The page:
The benefits of this intense study were finally realized one Saturday when we were trying to ride from Manhattan’s southwest corner to the northeast — a surprisingly difficult task nowadays as the City renovates the century-old network. We were about to transfer at the midtown hub of 59th Street when he threw a fit of protest. “No, no, no. Grand Concourse. GRAND CONCOURSE DADDY!” I listened more intently to the usually unintelligible conductor’s announcement and understood that I had not understood. He was right. He had been quietly logging the weekend service changes. These he blended with the information he’d caught out of the corner of his eye on his mother’s subway iPhone app. And then it hit me. My son had not only memorized the service changes and the path of our normal routes. He had memorized the entire subway system. All 21 interconnected routes, all 468 stations. At parties, I’m ashamed to admit, I would goad him to recite the A line from memory.
Our love of our son was such that we could only encourage his passion thinking that it would lead to better things. Which it did. The base numbers 1–7 the subway provided led to a fascination with an abacus he’d been given that was by coincidence color coded in a subway-esque fashion. Addition and subtraction followed as did a very precise understanding of other ordered systems. The lettered subway lines led to books about subways (there are many) which caused him to abandon map study for reading at bedtime (albeit about subways). And the subway was eventually integrated into play. We had foolishly put him in a Spanish language pre-K even though we don’t speak Spanish. We hoped he would effortlessly become a fluent Hispanophone. He emerged instead a stubborn Anglophone monoglot but with one good friend who was also fluent in subway.
The novelist Vladimir Nabokov in his memoire Speak Memory recalls how as a boy he was fantastically good at mathematics and that in bouts of scarlet fever his mind did battle with huge calculations “monsters that thrived on my delirium” which he could kill only by finding these numbers’ square roots and “extracting their hearts”. Eventually Nabokov’s early gift for mathematics vanished, never to return. I wondered aloud to another father if something like this might happen with the subway. “You’ll see,” he replied, “Around about five they lose their superpowers.”
My son’s subway kryptonite came in the form of a subway bacchanal that spanned the weekend from Halloween to his birthday. When asked what he wanted to be for Halloween he replied that he’d like to be the G train. There are of course no ready made G train costumes and so I followed a Tiger Mom’s internet instructions for a simple subway costume she’d whipped up for her own subway-maniac (it took me an entire tear-filled day). On Halloween he became the G train and Trick-or-Treated proudly. A day later his entire kindergarten class came to our apartment which we decorated with Lexington-line-green streamers and number five subway icons. A yoga teacher led all 29 children through a course in subway yoga and then each child ate a cupcake bearing a green number 5. In a single weekend his age, subway line, his favorite dessert, even his physical appearance had merged. Then after each child left with a party favor bag that included a subway map my son’s cupcake sugar high crashed him hard and he slept it off like a drunk after a bender late into the following morning.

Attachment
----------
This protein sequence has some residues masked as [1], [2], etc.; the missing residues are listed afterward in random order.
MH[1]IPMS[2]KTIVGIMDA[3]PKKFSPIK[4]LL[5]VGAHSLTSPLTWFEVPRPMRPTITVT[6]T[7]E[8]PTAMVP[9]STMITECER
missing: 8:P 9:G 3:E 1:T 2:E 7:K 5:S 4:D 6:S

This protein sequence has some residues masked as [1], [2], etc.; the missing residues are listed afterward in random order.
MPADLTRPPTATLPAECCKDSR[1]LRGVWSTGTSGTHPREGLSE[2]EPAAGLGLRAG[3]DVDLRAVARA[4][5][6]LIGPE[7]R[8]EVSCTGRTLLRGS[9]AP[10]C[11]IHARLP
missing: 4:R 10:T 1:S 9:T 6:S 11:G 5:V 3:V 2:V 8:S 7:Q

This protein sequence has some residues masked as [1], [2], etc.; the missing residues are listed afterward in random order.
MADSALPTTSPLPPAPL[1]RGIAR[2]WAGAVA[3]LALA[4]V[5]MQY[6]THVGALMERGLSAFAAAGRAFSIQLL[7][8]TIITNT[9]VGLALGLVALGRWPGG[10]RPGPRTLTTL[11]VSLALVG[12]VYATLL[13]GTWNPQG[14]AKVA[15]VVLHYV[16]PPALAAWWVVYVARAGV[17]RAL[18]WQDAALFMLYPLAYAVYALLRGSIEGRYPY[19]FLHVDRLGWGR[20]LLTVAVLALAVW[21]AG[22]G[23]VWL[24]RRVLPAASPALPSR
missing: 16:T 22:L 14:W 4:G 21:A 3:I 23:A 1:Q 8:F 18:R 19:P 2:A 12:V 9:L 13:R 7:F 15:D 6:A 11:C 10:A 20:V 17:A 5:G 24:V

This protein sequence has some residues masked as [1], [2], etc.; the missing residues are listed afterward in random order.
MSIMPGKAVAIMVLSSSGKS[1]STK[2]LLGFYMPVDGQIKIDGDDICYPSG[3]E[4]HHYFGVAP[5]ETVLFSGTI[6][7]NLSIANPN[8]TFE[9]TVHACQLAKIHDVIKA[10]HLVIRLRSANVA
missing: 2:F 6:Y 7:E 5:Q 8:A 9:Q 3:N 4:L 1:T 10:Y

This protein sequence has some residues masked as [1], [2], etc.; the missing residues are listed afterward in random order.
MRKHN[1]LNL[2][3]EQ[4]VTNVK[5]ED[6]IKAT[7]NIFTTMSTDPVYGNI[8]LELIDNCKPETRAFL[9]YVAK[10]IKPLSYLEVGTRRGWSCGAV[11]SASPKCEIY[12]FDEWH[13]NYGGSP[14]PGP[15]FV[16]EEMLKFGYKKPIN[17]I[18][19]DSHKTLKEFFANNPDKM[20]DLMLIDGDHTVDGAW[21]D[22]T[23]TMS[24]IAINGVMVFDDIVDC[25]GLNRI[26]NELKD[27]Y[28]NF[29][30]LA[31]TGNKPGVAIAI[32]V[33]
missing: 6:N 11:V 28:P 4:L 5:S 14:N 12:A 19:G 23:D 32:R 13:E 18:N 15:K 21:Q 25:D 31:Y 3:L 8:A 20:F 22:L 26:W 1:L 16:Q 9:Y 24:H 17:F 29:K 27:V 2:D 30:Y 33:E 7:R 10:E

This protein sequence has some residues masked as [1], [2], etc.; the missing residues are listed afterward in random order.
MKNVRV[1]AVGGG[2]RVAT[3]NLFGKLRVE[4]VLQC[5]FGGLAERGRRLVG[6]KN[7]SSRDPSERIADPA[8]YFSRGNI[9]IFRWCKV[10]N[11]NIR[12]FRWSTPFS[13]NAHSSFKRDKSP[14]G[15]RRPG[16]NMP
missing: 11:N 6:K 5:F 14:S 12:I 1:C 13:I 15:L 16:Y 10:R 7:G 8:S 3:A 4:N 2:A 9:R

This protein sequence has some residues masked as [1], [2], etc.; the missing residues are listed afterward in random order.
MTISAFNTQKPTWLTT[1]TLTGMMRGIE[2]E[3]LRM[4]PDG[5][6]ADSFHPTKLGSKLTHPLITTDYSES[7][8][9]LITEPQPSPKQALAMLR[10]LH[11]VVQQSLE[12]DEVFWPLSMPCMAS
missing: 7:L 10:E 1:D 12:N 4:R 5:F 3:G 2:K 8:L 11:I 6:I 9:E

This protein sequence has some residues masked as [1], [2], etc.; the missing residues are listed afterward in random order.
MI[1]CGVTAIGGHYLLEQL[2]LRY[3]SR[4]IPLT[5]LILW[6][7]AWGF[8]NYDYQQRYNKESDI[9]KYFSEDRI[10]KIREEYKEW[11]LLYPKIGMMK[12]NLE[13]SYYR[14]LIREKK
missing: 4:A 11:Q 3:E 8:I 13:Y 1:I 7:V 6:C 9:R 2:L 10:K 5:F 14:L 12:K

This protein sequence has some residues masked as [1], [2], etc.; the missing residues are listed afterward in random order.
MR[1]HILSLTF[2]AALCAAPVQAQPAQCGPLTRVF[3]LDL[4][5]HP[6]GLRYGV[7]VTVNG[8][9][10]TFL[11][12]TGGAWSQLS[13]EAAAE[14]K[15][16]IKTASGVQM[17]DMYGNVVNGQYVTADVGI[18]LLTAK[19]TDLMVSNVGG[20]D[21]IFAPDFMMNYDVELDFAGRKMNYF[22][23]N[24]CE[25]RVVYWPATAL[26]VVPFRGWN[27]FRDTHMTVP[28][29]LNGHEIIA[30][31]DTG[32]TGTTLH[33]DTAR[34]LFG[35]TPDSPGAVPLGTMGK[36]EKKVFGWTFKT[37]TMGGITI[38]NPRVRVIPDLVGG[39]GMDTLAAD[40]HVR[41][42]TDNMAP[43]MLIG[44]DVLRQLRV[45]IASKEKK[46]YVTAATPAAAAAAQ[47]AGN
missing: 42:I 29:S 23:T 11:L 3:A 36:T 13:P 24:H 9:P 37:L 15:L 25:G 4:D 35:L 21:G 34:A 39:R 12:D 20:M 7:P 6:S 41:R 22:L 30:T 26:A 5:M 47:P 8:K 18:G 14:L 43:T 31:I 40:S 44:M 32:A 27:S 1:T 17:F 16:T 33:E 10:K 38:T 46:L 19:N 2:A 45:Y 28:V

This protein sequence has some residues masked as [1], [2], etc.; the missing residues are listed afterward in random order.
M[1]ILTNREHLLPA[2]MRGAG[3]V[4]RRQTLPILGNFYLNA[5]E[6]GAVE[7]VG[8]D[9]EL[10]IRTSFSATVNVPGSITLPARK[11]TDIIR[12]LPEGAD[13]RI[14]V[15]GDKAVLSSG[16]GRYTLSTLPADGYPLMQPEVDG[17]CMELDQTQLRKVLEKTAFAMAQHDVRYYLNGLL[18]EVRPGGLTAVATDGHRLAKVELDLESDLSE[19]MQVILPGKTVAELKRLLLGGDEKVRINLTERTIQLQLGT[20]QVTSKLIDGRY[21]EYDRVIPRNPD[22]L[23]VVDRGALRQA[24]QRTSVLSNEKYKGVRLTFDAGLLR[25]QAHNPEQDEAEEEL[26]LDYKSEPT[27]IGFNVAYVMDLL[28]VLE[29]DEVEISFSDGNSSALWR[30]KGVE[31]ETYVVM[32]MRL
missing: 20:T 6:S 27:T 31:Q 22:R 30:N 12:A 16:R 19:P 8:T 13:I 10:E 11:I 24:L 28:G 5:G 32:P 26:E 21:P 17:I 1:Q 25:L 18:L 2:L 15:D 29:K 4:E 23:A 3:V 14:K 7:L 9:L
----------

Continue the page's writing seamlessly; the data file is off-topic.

The subway soon vanished. The Brio track that caused many middle-of-the-night stubbed toes was put away without incident. He cared less and less if we took the 1 or the A to 59th street. He stopped insisting on certain transfers and then lost the superpower of even knowing where the transfers were. The subway’s heart had been extracted and killed. A year later there was not a whiff of subways in his deeds or words. He was playing board games with friends. He was interacting in groups. He was in short a normal, happy boy. The subway had done its job.
But as I considered the end of these last train-filled times an incredible sadness came over me. For three long years I had ridden the rails with my beautiful boy as he came into consciousness. And now those closest moments were receding down the tunnel of memory. We laugh about those subway times now with tears in our eyes but they are fading even as we laugh. Soon they will be no more than a glint and a flash as sparks fly off the wheels and the train disappears forever into the darkness.
More thoughts on the value of public transportation in The Climate Diet, out this spring from Penguin Press